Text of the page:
The Turkey Vulture has a very sensitive sense of smell with large nostrils on the side of its bill – it can locate food in thick forests and hidden from view. Even so, these birds avoid putrefied food – not interested – perhaps to decrease risk of bacterial toxins. Why do Black Vultures join Turkey Vultures in soaring flocks? The Black Vulture has no sense of smell. In forests where they cannot see food the Black Vultures rely on the Turkey Vulture’s large olfactory lobes to locate a carcass. The Black Vulture, though, has great vision. Over large areas of land they are more likely to fly at greater heights than the Turkey Vulture.

 

Vultures’ large wings are adapted for soaring – using rising thermal or mountain air currents to gain altitude. Once the bird reaches a desired altitude, it simply glides until it finds another thermal to gain height again. This energy saving strategy allows vultures to go great distances in search of scarce food. The Black Vulture, though, has smaller wings relative to body size and is a less efficient flyer than the Turkey Vulture. The Black Vulture frequently needs to flap its wings while soaring, as compared to its cousin the Turkey Vulture that rarely flaps.

 

The Black Vulture is more gregarious than the Turkey Vulture. They form communal roosts and feed together. One advantage is that they learn from each other where the best feeding areas are located. And for the same reason the Turkey Vulture will join the Black Vulture in roosts. Both species find benefit from each other.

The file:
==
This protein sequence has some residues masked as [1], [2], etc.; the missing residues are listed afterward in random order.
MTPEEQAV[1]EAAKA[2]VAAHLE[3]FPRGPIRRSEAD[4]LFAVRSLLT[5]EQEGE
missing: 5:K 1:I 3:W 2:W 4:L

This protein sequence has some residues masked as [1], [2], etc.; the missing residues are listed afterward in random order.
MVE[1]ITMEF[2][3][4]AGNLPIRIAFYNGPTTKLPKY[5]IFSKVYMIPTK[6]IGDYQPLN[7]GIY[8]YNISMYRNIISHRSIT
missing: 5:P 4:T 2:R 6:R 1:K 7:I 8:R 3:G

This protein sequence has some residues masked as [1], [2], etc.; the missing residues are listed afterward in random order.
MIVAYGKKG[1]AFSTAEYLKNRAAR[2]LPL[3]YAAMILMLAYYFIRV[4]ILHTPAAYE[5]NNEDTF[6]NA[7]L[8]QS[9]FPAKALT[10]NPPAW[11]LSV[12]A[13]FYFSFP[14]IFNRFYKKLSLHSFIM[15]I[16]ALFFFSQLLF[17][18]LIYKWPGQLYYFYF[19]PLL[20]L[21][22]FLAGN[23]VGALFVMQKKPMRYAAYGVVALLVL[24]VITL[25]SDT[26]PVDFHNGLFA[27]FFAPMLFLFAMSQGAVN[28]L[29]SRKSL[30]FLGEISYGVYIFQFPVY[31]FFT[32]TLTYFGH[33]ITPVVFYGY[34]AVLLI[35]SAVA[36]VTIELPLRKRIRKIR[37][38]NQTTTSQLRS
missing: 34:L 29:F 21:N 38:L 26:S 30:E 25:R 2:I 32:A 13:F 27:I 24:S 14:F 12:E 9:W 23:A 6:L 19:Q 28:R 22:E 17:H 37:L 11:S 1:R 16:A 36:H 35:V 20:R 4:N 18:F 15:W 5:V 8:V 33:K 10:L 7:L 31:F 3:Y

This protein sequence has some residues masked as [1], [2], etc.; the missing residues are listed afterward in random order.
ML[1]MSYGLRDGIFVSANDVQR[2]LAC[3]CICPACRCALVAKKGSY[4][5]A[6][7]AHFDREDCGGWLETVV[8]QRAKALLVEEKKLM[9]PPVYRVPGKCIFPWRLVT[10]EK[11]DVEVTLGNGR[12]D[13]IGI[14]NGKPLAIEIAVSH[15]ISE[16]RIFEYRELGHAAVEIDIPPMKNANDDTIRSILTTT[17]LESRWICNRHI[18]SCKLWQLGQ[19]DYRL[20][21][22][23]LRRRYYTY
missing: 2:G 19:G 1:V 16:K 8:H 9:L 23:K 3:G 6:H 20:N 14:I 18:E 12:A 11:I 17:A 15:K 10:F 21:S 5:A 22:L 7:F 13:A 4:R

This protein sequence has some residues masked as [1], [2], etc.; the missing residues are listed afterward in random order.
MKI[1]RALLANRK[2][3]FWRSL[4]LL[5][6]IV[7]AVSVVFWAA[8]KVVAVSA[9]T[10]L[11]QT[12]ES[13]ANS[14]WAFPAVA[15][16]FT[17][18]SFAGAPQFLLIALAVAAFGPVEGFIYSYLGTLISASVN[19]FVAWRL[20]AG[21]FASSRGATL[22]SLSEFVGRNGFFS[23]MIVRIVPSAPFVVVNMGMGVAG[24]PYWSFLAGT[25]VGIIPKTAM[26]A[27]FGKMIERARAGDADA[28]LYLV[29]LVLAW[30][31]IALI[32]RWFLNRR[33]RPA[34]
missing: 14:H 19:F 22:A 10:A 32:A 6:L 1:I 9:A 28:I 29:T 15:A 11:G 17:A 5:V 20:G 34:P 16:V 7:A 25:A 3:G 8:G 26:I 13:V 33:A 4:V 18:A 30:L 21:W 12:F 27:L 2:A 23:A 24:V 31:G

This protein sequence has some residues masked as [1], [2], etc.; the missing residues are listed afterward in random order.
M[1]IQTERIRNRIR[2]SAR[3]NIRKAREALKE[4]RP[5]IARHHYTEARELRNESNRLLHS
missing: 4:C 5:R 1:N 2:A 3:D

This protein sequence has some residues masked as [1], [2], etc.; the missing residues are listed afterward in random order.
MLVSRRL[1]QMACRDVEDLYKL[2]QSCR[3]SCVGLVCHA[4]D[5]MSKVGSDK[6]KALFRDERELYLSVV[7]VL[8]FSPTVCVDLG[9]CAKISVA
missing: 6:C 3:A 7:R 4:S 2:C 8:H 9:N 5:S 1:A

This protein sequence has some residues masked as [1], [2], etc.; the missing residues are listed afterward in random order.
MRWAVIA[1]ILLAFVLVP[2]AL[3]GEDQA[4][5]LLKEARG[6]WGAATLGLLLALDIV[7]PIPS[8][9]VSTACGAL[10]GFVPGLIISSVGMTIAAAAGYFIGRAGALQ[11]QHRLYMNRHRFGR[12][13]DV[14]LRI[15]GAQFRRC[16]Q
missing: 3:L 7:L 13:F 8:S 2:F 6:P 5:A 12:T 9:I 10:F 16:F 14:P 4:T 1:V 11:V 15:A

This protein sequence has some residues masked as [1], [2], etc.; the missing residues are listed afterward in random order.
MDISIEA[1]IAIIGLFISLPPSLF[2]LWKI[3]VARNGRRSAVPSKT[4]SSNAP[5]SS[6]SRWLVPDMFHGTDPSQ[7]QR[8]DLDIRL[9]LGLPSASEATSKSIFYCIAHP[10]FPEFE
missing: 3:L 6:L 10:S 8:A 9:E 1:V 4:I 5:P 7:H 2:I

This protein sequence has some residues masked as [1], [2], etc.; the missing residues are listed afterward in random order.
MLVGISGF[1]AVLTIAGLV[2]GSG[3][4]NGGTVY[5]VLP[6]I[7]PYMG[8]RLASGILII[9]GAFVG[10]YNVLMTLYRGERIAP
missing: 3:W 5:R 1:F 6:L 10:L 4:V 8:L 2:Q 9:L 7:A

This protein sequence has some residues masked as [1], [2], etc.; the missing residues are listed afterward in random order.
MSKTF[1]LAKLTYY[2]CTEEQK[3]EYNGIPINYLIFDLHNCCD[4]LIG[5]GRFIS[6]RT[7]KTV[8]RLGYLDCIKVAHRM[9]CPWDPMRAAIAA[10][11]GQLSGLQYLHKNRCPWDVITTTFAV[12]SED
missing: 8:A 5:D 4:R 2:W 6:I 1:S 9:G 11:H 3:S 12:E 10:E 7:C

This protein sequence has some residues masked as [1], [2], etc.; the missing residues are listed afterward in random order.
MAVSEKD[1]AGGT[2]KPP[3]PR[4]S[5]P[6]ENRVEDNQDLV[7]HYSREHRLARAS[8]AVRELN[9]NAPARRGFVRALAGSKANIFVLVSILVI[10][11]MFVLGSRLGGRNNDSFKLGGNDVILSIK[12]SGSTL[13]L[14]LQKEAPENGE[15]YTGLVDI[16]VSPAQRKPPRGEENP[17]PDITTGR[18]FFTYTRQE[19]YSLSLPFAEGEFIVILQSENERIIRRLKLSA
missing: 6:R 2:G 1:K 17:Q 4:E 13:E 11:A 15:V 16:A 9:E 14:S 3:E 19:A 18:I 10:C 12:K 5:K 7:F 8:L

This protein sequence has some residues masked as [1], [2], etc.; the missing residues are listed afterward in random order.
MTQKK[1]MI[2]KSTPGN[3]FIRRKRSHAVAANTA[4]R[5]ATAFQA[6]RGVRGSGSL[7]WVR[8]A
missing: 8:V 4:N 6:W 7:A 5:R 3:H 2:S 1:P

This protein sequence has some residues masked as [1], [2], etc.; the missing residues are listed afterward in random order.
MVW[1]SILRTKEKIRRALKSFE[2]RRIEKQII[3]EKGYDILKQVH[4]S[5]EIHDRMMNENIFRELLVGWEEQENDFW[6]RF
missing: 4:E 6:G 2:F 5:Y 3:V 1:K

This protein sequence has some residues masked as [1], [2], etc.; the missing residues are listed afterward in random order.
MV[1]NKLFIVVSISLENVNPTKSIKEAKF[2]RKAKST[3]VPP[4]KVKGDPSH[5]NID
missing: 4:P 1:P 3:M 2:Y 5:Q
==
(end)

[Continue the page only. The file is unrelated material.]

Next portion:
Vultures do not have a syrinx (a unique sound-producing structure at the junction of the trachea and two bronchi in birds), so they cannot sing or call like most birds (4). An alarmed or agitated vulture will hiss or snort. 

The Black Vulture has the most complex social behavior of any vulture. It is family oriented. Parents and young will stay together for at least a year. They preen each other, feed each other, and protect each other from threats. Other family groups will associate together, also assisting each other in needs of survival.

 

Vultures are primarily scavengers. Black Vultures, however, will take live small prey including insects, berries, and fruit. Black Vultures are ‘gulpers’ and with their large gapping beak, they prefer muscle and viscera. The Turkey Vultures are dainty and pick at their food, and compared to the Black Vulture, they are courteous when sharing a carcass. The Black Vultures prefer a good brawl. They ‘arm wrestle’ – they stand one beside the other, stretch out their wings, and push against one another until the opponent falls. Or they leap at each other: they rise into the air and kick.

 

Vultures, being spectacular birds, were once revered as important symbols of burial rituals and the release of the human spirit. We release the spirit of Max(ine) that recently died on Peaks Island.

References:

1. Winkler, D.W., S.M. Billerman, and I.J. Lovette. 2015. Bird Families of the World: An invitation to the Spectacular Diversity of Birds. Lynx Edicions, Barcelona.

 

2. Del Hoyo, J., A. Elliot, J. Sargatal (eds). 1994. Handbook of Birds of the World. Vol. 2. New World Vultures to Guineafowl. Ppg. 24-41. Lynx Edicions, Barcelona.

 

3. Field Guide to the Birds of North America. 1983. National Geographic Society. Washington DC.

4. Gill, F.B. 2007. Ornithology. W.H. Freeman and Company, NY.

 

By: Patty Wainright

Reviewed by: Sam Wainright and Michelle Brown

 

 

 

 

 

 

 

 

 

 

Black Vulture - Max[ine]                                              Photo © Michelle Brown

Turkey Vulture                                                                 Photo © Patty Wainright

   

Turkey Vulture.                                                  Photo © Michael LaCombe